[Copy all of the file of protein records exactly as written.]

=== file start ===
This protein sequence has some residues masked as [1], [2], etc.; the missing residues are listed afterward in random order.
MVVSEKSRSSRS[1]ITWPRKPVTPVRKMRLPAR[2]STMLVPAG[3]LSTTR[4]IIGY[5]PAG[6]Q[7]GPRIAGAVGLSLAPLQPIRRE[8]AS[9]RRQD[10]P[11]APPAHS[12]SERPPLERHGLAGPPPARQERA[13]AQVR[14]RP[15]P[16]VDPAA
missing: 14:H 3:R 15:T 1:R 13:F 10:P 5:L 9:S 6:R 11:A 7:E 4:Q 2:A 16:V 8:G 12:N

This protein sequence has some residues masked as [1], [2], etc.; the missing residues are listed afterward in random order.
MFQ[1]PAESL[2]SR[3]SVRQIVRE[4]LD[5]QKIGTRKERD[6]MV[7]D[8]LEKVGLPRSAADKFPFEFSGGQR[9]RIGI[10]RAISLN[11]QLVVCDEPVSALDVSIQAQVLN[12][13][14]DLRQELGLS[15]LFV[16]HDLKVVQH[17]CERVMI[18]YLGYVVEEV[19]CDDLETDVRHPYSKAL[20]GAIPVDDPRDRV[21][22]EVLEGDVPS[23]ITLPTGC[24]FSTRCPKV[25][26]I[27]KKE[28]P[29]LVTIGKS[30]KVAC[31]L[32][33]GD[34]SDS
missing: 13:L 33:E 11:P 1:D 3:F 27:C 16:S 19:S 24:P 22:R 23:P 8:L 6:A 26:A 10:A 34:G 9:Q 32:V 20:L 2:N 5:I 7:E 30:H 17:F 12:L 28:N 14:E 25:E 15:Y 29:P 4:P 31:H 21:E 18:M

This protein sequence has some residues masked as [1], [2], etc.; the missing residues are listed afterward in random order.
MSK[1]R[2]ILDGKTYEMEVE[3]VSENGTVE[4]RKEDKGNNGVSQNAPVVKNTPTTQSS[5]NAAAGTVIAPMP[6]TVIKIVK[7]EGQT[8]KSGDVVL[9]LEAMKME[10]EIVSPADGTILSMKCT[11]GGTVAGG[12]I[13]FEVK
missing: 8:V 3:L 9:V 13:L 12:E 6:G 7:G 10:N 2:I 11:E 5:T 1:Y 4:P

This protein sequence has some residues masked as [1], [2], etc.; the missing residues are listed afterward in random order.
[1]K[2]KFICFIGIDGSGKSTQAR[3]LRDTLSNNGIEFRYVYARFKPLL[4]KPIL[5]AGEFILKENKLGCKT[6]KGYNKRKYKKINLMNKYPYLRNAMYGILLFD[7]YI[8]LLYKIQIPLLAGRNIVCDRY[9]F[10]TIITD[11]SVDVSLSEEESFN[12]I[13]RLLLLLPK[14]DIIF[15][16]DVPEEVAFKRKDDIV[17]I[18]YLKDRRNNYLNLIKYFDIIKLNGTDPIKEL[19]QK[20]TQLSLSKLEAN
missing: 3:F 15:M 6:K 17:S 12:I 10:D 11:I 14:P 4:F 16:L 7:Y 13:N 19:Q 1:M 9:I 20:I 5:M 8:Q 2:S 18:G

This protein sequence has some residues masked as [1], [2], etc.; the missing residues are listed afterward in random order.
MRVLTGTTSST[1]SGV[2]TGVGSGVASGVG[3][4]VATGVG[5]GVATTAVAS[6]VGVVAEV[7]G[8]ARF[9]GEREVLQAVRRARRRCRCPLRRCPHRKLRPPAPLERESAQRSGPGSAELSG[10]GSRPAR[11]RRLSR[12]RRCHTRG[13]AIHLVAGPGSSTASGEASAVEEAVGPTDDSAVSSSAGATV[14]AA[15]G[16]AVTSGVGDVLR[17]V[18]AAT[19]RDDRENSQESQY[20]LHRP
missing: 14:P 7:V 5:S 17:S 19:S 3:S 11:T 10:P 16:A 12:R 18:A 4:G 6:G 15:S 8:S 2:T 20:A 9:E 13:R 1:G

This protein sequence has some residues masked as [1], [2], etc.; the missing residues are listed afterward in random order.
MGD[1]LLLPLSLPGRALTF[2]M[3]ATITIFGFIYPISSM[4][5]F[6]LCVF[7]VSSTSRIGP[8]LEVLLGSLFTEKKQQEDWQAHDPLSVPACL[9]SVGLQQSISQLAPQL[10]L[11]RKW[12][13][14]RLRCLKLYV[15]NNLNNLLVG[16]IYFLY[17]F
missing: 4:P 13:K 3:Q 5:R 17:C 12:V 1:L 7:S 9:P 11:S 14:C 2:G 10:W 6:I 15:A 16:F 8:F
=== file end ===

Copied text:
This protein sequence has some residues masked as [1], [2], etc.; the missing residues are listed afterward in random order.
MVVSEKSRSSRS[1]ITWPRKPVTPVRKMRLPAR[2]STMLVPAG[3]LSTTR[4]IIGY[5]PAG[6]Q[7]GPRIAGAVGLSLAPLQPIRRE[8]AS[9]RRQD[10]P[11]APPAHS[12]SERPPLERHGLAGPPPARQERA[13]AQVR[14]RP[15]P[16]VDPAA
missing: 14:H 3:R 15:T 1:R 13:F 10:P 5:L 9:S 6:R 11:A 7:E 4:Q 2:A 16:V 8:G 12:N

This protein sequence has some residues masked as [1], [2], etc.; the missing residues are listed afterward in random order.
MFQ[1]PAESL[2]SR[3]SVRQIVRE[4]LD[5]QKIGTRKERD[6]MV[7]D[8]LEKVGLPRSAADKFPFEFSGGQR[9]RIGI[10]RAISLN[11]QLVVCDEPVSALDVSIQAQVLN[12][13][14]DLRQELGLS[15]LFV[16]HDLKVVQH[17]CERVMI[18]YLGYVVEEV[19]CDDLETDVRHPYSKAL[20]GAIPVDDPRDRV[21][22]EVLEGDVPS[23]ITLPTGC[24]FSTRCPKV[25][26]I[27]KKE[28]P[29]LVTIGKS[30]KVAC[31]L[32][33]GD[34]SDS
missing: 13:L 33:E 11:P 1:D 3:F 27:C 16:S 19:S 24:P 22:R 23:P 8:L 6:A 26:A 10:A 34:G 9:Q 32:V 20:L 2:N 5:I 7:E 30:H 17:F 12:L 28:N 14:E 25:E 15:Y 29:P 4:P 31:H 21:E 18:M

This protein sequence has some residues masked as [1], [2], etc.; the missing residues are listed afterward in random order.
MSK[1]R[2]ILDGKTYEMEVE[3]VSENGTVE[4]RKEDKGNNGVSQNAPVVKNTPTTQSS[5]NAAAGTVIAPMP[6]TVIKIVK[7]EGQT[8]KSGDVVL[9]LEAMKME[10]EIVSPADGTILSMKCT[11]GGTVAGG[12]I[13]FEVK
missing: 8:V 3:L 9:V 13:L 12:E 6:G 7:G 10:N 2:I 11:E 5:T 1:Y 4:P

This protein sequence has some residues masked as [1], [2], etc.; the missing residues are listed afterward in random order.
[1]K[2]KFICFIGIDGSGKSTQAR[3]LRDTLSNNGIEFRYVYARFKPLL[4]KPIL[5]AGEFILKENKLGCKT[6]KGYNKRKYKKINLMNKYPYLRNAMYGILLFD[7]YI[8]LLYKIQIPLLAGRNIVCDRY[9]F[10]TIITD[11]SVDVSLSEEESFN[12]I[13]RLLLLLPK[14]DIIF[15][16]DVPEEVAFKRKDDIV[17]I[18]YLKDRRNNYLNLIKYFDIIKLNGTDPIKEL[19]QK[20]TQLSLSKLEAN
missing: 3:F 15:M 6:K 17:S 12:I 10:D 11:I 14:P 4:F 16:L 7:Y 13:N 19:Q 1:M 9:I 20:I 5:M 8:Q 2:S 18:G

This protein sequence has some residues masked as [1], [2], etc.; the missing residues are listed afterward in random order.
MRVLTGTTSST[1]SGV[2]TGVGSGVASGVG[3][4]VATGVG[5]GVATTAVAS[6]VGVVAEV[7]G[8]ARF[9]GEREVLQAVRRARRRCRCPLRRCPHRKLRPPAPLERESAQRSGPGSAELSG[10]GSRPAR[11]RRLSR[12]RRCHTRG[13]AIHLVAGPGSSTASGEASAVEEAVGPTDDSAVSSSAGATV[14]AA[15]G[16]AVTSGVGDVLR[17]V[18]AAT[19]RDDRENSQESQY[20]LHRP
missing: 14:P 7:V 5:S 17:S 19:S 3:S 11:T 10:P 16:A 12:R 18:A 4:G 6:G 15:S 8:S 2:T 20:A 9:E 13:R 1:G

This protein sequence has some residues masked as [1], [2], etc.; the missing residues are listed afterward in random order.
MGD[1]LLLPLSLPGRALTF[2]M[3]ATITIFGFIYPISSM[4][5]F[6]LCVF[7]VSSTSRIGP[8]LEVLLGSLFTEKKQQEDWQAHDPLSVPACL[9]SVGLQQSISQLAPQL[10]L[11]RKW[12][13][14]RLRCLKLYV[15]NNLNNLLVG[16]IYFLY[17]F
missing: 4:P 13:K 3:Q 5:R 17:C 12:V 1:L 7:S 9:P 11:S 14:C 2:G 10:W 6:I 15:A 16:F 8:F